In an episode separated into two distinct halves, but dedicated entirely to the science of climate change, host Michael Shields interviews two prominent and passionate meteorologists who have made the study of climate change their life's work. The first half of the podcast features an interview with John Morales, the renowned Chief Meteorologist at NBC6 in South Florida. John (@JohnMoralesNBC6) is a three time Emmy Award winner and the longest tenured broadcast meteorologist in South Florida. He is one of a select few broadcast meteorologists elected to be a prestigious Fellow of the American Meteorological Society (AMS), and has earned an AMS Award for Outstanding Contribution to the Advance of Applied Meteorology. In 1997, John participated in Vice President Al Gore’s White House conference on global warming and climate change and John had the opportunity to return to the White House at the invitation of President Barack Obama in 2014 for the release of the National Climate Assessment because of his fabled contributions. His passion for communicating the risks associated with climate change is resolute, and in this podcast John expounds upon the reasons for and the risk associated with the global concern, and he also discusses multiple scenarios where climate change is affecting Planet Earth at this very moment.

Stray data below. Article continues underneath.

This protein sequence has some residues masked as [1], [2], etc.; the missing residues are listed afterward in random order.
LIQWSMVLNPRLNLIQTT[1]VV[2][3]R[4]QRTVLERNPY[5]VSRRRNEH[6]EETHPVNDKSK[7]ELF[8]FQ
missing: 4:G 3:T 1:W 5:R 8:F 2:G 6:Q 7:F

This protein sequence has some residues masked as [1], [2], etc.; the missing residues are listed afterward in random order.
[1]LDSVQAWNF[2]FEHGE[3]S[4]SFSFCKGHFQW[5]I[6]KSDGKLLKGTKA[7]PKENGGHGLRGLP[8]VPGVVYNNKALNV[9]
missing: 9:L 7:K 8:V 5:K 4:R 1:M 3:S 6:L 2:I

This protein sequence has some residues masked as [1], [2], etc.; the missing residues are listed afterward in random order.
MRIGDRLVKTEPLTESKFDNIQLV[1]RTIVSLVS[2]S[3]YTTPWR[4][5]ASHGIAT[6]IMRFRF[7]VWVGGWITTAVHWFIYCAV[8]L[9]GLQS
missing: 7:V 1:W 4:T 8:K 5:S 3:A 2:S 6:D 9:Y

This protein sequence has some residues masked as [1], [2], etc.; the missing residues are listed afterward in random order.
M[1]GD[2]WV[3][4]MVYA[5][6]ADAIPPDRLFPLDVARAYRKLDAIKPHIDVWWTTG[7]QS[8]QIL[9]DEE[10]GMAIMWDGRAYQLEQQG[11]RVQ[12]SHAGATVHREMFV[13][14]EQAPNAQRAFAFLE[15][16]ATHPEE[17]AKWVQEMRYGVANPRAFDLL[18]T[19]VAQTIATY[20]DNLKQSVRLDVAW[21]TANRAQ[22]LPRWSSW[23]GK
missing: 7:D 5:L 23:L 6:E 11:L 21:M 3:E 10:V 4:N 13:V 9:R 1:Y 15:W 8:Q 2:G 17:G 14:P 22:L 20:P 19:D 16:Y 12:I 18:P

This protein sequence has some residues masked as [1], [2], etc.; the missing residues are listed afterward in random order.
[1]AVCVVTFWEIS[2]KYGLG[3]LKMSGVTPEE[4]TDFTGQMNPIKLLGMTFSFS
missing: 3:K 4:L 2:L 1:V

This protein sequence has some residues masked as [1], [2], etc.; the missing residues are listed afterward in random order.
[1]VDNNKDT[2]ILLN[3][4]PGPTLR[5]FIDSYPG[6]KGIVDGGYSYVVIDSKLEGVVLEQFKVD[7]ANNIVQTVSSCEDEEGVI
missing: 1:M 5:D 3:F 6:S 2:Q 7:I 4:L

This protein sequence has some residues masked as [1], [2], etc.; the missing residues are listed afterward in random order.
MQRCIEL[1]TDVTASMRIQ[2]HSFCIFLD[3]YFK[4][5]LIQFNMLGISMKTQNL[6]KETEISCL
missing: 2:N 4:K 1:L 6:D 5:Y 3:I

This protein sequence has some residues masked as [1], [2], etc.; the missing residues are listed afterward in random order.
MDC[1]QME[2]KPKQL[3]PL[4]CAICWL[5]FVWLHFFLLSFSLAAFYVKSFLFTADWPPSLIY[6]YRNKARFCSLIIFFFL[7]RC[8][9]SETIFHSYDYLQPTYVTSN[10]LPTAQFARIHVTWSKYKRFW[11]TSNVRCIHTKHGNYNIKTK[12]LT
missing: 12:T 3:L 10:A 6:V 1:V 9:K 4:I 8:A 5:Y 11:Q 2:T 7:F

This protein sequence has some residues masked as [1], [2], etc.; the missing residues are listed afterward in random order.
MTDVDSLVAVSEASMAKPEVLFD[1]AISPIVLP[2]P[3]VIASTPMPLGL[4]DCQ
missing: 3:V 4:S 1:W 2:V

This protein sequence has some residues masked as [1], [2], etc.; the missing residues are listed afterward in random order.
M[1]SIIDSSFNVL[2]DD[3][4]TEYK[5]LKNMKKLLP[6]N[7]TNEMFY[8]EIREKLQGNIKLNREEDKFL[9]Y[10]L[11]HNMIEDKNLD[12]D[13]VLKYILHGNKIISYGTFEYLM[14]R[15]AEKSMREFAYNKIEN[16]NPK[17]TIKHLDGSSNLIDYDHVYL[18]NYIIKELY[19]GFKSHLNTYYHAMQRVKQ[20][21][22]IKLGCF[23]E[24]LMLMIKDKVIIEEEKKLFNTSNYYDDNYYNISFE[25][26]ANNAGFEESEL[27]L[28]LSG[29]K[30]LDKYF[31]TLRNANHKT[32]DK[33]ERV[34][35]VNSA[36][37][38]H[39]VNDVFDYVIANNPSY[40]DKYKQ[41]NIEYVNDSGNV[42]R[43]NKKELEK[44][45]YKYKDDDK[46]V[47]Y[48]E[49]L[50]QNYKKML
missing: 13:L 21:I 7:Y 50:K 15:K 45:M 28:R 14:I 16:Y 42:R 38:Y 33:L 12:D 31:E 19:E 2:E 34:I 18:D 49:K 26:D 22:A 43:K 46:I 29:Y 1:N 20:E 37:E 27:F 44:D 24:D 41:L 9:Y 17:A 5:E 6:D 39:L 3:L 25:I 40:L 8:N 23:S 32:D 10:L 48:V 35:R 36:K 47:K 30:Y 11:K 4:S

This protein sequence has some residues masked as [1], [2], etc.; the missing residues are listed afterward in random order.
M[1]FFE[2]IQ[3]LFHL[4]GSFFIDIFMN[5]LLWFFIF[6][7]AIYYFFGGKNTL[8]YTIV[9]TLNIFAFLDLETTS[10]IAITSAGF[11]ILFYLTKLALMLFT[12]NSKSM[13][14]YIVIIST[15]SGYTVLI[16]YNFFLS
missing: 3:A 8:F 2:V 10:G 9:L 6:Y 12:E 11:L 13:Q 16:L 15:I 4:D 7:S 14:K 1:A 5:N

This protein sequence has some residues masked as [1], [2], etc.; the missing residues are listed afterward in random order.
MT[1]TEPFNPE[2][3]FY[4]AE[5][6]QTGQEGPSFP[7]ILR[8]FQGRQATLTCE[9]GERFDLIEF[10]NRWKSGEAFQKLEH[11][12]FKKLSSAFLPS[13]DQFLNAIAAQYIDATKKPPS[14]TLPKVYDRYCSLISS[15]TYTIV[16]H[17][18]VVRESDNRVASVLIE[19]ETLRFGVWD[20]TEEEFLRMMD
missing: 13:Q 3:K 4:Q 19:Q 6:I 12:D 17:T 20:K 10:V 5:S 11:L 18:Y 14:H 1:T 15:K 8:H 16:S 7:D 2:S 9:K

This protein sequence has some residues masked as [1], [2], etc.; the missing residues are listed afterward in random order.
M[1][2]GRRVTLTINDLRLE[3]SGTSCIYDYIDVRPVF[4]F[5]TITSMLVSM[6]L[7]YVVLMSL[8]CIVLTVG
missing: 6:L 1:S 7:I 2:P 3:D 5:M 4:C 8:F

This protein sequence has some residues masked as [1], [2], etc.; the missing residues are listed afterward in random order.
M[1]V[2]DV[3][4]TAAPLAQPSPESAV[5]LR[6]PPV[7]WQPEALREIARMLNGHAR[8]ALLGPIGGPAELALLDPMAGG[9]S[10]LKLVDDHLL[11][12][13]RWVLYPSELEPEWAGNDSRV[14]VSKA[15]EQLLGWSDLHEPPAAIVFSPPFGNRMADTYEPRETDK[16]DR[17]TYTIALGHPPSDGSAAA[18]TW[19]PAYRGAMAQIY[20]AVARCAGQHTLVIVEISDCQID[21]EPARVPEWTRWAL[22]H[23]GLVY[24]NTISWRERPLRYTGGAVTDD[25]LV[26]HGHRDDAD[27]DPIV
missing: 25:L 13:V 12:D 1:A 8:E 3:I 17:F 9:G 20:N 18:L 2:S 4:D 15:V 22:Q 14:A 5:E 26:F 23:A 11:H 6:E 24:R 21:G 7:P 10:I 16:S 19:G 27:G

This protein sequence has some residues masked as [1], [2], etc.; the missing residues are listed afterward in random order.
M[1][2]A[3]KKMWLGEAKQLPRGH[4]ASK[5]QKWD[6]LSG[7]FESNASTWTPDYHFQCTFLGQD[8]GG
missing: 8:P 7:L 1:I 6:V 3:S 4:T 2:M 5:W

In the second half of the podcast, Michael takes the time to hear the other side of the argument concerning the issue of climate change with help from veteran meteorologist Joe Bastardi (AccuWeather, WeatherBELL). Joe (@BigJoeBastardi) is one of the most prominent skeptics within the growing movement to curb climate change. He has famously clashed with Bill Nye on the topic, and he can be seen regular sharing his opinions on CNN and Fox News. His viewpoints are steeped in his meteorological studies, and his suspicion of man-made global warming has made him a hero of the right, and a villain by those on the left. Michael and Joe’s discussion is expansive and allows for those who have yet to be exposed to the argument in opposition to what has become the consensus across the globe about climate change to better comprehend the division in understanding.